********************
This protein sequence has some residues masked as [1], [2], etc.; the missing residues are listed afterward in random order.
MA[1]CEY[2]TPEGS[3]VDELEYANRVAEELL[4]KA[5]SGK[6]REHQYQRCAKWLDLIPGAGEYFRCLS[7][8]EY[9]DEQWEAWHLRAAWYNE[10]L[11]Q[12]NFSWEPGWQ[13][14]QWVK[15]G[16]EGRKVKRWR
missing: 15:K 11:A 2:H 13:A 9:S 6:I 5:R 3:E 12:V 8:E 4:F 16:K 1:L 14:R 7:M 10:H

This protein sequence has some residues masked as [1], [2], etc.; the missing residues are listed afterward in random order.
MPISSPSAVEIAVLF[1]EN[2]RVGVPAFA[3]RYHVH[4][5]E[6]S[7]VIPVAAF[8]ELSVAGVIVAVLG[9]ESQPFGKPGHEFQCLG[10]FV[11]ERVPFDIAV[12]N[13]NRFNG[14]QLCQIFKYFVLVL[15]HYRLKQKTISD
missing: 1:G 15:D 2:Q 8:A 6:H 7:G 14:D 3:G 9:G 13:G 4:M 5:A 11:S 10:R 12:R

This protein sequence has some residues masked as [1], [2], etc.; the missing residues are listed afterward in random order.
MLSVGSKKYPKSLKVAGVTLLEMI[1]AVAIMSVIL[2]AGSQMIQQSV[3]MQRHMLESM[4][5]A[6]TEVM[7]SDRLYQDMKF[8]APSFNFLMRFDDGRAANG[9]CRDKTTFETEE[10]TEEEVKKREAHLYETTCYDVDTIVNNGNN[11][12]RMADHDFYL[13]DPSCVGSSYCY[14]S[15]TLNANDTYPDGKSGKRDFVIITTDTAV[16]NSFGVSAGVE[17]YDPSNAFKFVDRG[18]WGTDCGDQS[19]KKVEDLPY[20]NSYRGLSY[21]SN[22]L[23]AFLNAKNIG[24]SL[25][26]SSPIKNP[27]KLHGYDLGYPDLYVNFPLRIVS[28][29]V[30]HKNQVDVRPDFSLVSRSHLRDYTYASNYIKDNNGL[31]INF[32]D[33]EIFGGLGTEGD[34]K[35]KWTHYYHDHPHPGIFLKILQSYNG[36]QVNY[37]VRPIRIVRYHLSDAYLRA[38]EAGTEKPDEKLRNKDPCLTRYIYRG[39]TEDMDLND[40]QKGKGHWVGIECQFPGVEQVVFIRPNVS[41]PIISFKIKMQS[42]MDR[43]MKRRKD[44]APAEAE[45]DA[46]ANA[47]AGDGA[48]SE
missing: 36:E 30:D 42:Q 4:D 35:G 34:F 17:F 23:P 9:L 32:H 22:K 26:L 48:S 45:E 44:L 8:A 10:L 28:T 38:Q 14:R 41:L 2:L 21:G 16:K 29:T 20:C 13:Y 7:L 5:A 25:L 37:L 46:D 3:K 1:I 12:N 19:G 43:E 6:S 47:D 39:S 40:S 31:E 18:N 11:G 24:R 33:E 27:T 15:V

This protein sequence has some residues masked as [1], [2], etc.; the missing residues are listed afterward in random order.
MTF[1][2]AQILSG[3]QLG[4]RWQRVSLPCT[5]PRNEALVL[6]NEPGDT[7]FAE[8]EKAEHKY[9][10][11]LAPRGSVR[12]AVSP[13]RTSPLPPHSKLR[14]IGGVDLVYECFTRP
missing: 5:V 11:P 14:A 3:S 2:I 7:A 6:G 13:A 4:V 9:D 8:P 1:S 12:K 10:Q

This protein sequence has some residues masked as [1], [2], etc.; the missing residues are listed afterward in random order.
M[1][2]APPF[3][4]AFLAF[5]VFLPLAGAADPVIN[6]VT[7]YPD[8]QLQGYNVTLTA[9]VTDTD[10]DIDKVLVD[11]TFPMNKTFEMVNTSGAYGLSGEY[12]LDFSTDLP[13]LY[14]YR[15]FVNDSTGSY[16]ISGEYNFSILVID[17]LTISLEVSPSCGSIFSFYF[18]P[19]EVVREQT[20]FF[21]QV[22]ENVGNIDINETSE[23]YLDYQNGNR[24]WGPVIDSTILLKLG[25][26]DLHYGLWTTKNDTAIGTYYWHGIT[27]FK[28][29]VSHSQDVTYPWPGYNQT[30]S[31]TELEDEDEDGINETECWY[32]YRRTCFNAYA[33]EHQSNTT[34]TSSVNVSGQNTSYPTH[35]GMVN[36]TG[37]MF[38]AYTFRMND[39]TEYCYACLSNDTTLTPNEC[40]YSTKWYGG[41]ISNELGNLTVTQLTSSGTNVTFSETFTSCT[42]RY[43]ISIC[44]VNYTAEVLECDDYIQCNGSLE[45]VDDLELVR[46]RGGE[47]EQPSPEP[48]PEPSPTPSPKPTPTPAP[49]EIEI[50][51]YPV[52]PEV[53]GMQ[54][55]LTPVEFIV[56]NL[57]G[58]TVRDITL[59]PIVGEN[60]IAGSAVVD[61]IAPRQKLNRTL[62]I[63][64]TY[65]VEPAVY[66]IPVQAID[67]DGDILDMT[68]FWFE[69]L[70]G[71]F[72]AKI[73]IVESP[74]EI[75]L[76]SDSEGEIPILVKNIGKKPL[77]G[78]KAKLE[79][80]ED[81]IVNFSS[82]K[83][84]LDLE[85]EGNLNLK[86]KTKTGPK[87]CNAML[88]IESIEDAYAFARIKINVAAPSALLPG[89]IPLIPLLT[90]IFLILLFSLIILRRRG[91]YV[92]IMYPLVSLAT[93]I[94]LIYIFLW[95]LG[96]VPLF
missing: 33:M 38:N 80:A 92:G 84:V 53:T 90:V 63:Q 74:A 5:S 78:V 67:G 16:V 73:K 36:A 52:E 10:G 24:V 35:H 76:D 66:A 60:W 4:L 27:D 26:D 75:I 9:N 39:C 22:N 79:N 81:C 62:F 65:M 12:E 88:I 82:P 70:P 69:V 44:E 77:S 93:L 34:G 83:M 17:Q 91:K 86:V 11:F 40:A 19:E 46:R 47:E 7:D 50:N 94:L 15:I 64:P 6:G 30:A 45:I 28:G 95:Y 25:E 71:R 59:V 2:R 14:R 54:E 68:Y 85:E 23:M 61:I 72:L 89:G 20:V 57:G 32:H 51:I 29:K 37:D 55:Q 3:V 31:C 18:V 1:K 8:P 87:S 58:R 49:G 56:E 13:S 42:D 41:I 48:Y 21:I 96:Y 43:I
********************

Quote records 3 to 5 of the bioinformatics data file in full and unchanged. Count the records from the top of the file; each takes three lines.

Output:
This protein sequence has some residues masked as [1], [2], etc.; the missing residues are listed afterward in random order.
MLSVGSKKYPKSLKVAGVTLLEMI[1]AVAIMSVIL[2]AGSQMIQQSV[3]MQRHMLESM[4][5]A[6]TEVM[7]SDRLYQDMKF[8]APSFNFLMRFDDGRAANG[9]CRDKTTFETEE[10]TEEEVKKREAHLYETTCYDVDTIVNNGNN[11][12]RMADHDFYL[13]DPSCVGSSYCY[14]S[15]TLNANDTYPDGKSGKRDFVIITTDTAV[16]NSFGVSAGVE[17]YDPSNAFKFVDRG[18]WGTDCGDQS[19]KKVEDLPY[20]NSYRGLSY[21]SN[22]L[23]AFLNAKNIG[24]SL[25][26]SSPIKNP[27]KLHGYDLGYPDLYVNFPLRIVS[28][29]V[30]HKNQVDVRPDFSLVSRSHLRDYTYASNYIKDNNGL[31]INF[32]D[33]EIFGGLGTEGD[34]K[35]KWTHYYHDHPHPGIFLKILQSYNG[36]QVNY[37]VRPIRIVRYHLSDAYLRA[38]EAGTEKPDEKLRNKDPCLTRYIYRG[39]TEDMDLND[40]QKGKGHWVGIECQFPGVEQVVFIRPNVS[41]PIISFKIKMQS[42]MDR[43]MKRRKD[44]APAEAE[45]DA[46]ANA[47]AGDGA[48]SE
missing: 36:E 30:D 42:Q 4:D 35:G 34:F 17:F 23:P 9:L 32:H 22:K 26:L 48:S 45:E 44:L 8:A 10:L 28:T 38:Q 14:R 41:L 2:L 21:G 16:K 29:T 20:C 13:Y 7:L 5:A 25:L 37:L 46:D 3:K 1:I 12:N 19:G 43:E 6:S 47:D 39:S 40:S 31:E 18:N 11:G 24:R 33:E 27:T 15:V

This protein sequence has some residues masked as [1], [2], etc.; the missing residues are listed afterward in random order.
MTF[1][2]AQILSG[3]QLG[4]RWQRVSLPCT[5]PRNEALVL[6]NEPGDT[7]FAE[8]EKAEHKY[9][10][11]LAPRGSVR[12]AVSP[13]RTSPLPPHSKLR[14]IGGVDLVYECFTRP
missing: 5:V 11:P 14:A 3:S 2:I 7:A 6:G 13:A 4:V 9:D 8:P 1:S 12:K 10:Q

This protein sequence has some residues masked as [1], [2], etc.; the missing residues are listed afterward in random order.
M[1][2]APPF[3][4]AFLAF[5]VFLPLAGAADPVIN[6]VT[7]YPD[8]QLQGYNVTLTA[9]VTDTD[10]DIDKVLVD[11]TFPMNKTFEMVNTSGAYGLSGEY[12]LDFSTDLP[13]LY[14]YR[15]FVNDSTGSY[16]ISGEYNFSILVID[17]LTISLEVSPSCGSIFSFYF[18]P[19]EVVREQT[20]FF[21]QV[22]ENVGNIDINETSE[23]YLDYQNGNR[24]WGPVIDSTILLKLG[25][26]DLHYGLWTTKNDTAIGTYYWHGIT[27]FK[28][29]VSHSQDVTYPWPGYNQT[30]S[31]TELEDEDEDGINETECWY[32]YRRTCFNAYA[33]EHQSNTT[34]TSSVNVSGQNTSYPTH[35]GMVN[36]TG[37]MF[38]AYTFRMND[39]TEYCYACLSNDTTLTPNEC[40]YSTKWYGG[41]ISNELGNLTVTQLTSSGTNVTFSETFTSCT[42]RY[43]ISIC[44]VNYTAEVLECDDYIQCNGSLE[45]VDDLELVR[46]RGGE[47]EQPSPEP[48]PEPSPTPSPKPTPTPAP[49]EIEI[50][51]YPV[52]PEV[53]GMQ[54][55]LTPVEFIV[56]NL[57]G[58]TVRDITL[59]PIVGEN[60]IAGSAVVD[61]IAPRQKLNRTL[62]I[63][64]TY[65]VEPAVY[66]IPVQAID[67]DGDILDMT[68]FWFE[69]L[70]G[71]F[72]AKI[73]IVESP[74]EI[75]L[76]SDSEGEIPILVKNIGKKPL[77]G[78]KAKLE[79][80]ED[81]IVNFSS[82]K[83][84]LDLE[85]EGNLNLK[86]KTKTGPK[87]CNAML[88]IESIEDAYAFARIKINVAAPSALLPG[89]IPLIPLLT[90]IFLILLFSLIILRRRG[91]YV[92]IMYPLVSLAT[93]I[94]LIYIFLW[95]LG[96]VPLF
missing: 33:M 38:N 80:A 92:G 84:V 53:T 90:V 63:Q 74:A 5:S 78:V 67:G 16:V 73:K 36:A 52:E 10:G 24:V 35:H 76:D 66:A 60:W 4:L 27:D 26:D 75:I 9:N 39:C 22:N 79:N 81:C 62:F 65:M 12:E 88:I 82:P 70:P 69:V 44:E 77:S 93:L 34:G 83:M 17:Q 91:K 86:V 11:F 40:A 19:E 46:R 47:E 7:D 50:N 94:L 15:I 64:P 6:G 30:A 45:I 28:G 95:Y 25:E 71:R 59:V 2:R 14:R 54:E 68:Y 85:E 23:M 61:I 72:L 89:G 20:V 57:G 32:H 51:I 29:K 37:D 55:Q 3:V 31:C 18:V 1:K 8:P 87:S 58:R 49:G 56:E 13:S 42:D 41:I 48:Y 21:I 96:Y 43:I